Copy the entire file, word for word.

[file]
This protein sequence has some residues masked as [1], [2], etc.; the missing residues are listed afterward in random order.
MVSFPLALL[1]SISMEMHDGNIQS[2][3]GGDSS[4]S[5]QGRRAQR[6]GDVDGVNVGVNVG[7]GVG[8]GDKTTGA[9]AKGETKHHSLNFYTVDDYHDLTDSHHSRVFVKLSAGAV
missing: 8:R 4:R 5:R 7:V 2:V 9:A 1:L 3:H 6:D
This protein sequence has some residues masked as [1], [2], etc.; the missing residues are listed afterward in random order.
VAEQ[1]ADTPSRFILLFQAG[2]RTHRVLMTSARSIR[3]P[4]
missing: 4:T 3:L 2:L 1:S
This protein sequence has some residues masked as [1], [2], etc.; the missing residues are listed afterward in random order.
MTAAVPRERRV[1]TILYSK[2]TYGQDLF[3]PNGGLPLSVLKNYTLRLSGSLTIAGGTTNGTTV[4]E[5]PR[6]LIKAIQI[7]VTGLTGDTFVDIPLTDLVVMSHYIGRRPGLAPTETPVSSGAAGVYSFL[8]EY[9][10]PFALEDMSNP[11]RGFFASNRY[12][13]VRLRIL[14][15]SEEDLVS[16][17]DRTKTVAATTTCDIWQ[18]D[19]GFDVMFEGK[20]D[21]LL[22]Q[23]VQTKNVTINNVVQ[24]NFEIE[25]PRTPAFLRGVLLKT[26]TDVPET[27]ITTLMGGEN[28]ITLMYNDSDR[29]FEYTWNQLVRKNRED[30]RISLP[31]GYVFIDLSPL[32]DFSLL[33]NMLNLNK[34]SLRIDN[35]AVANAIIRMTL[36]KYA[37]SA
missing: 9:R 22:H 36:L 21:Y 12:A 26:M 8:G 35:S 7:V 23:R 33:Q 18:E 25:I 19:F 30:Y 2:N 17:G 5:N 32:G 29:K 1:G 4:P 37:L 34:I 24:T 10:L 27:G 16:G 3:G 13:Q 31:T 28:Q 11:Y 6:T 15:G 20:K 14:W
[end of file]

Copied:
This protein sequence has some residues masked as [1], [2], etc.; the missing residues are listed afterward in random order.
MVSFPLALL[1]SISMEMHDGNIQS[2][3]GGDSS[4]S[5]QGRRAQR[6]GDVDGVNVGVNVG[7]GVG[8]GDKTTGA[9]AKGETKHHSLNFYTVDDYHDLTDSHHSRVFVKLSAGAV
missing: 8:R 4:R 5:R 7:V 2:V 9:A 1:L 3:H 6:D
This protein sequence has some residues masked as [1], [2], etc.; the missing residues are listed afterward in random order.
VAEQ[1]ADTPSRFILLFQAG[2]RTHRVLMTSARSIR[3]P[4]
missing: 4:T 3:L 2:L 1:S
This protein sequence has some residues masked as [1], [2], etc.; the missing residues are listed afterward in random order.
MTAAVPRERRV[1]TILYSK[2]TYGQDLF[3]PNGGLPLSVLKNYTLRLSGSLTIAGGTTNGTTV[4]E[5]PR[6]LIKAIQI[7]VTGLTGDTFVDIPLTDLVVMSHYIGRRPGLAPTETPVSSGAAGVYSFL[8]EY[9][10]PFALEDMSNP[11]RGFFASNRY[12][13]VRLRIL[14][15]SEEDLVS[16][17]DRTKTVAATTTCDIWQ[18]D[19]GFDVMFEGK[20]D[21]LL[22]Q[23]VQTKNVTINNVVQ[24]NFEIE[25]PRTPAFLRGVLLKT[26]TDVPET[27]ITTLMGGEN[28]ITLMYNDSDR[29]FEYTWNQLVRKNRED[30]RISLP[31]GYVFIDLSPL[32]DFSLL[33]NMLNLNK[34]SLRIDN[35]AVANAIIRMTL[36]KYA[37]SA
missing: 9:R 22:H 36:L 21:Y 12:A 26:M 8:G 35:S 7:V 23:R 33:Q 18:E 25:I 19:F 30:Y 2:N 17:G 5:N 32:G 29:K 1:G 4:P 37:L 34:I 24:T 10:L 27:G 16:G 3:G 13:Q 31:T 28:Q 11:Y 6:T 15:G 20:K 14:W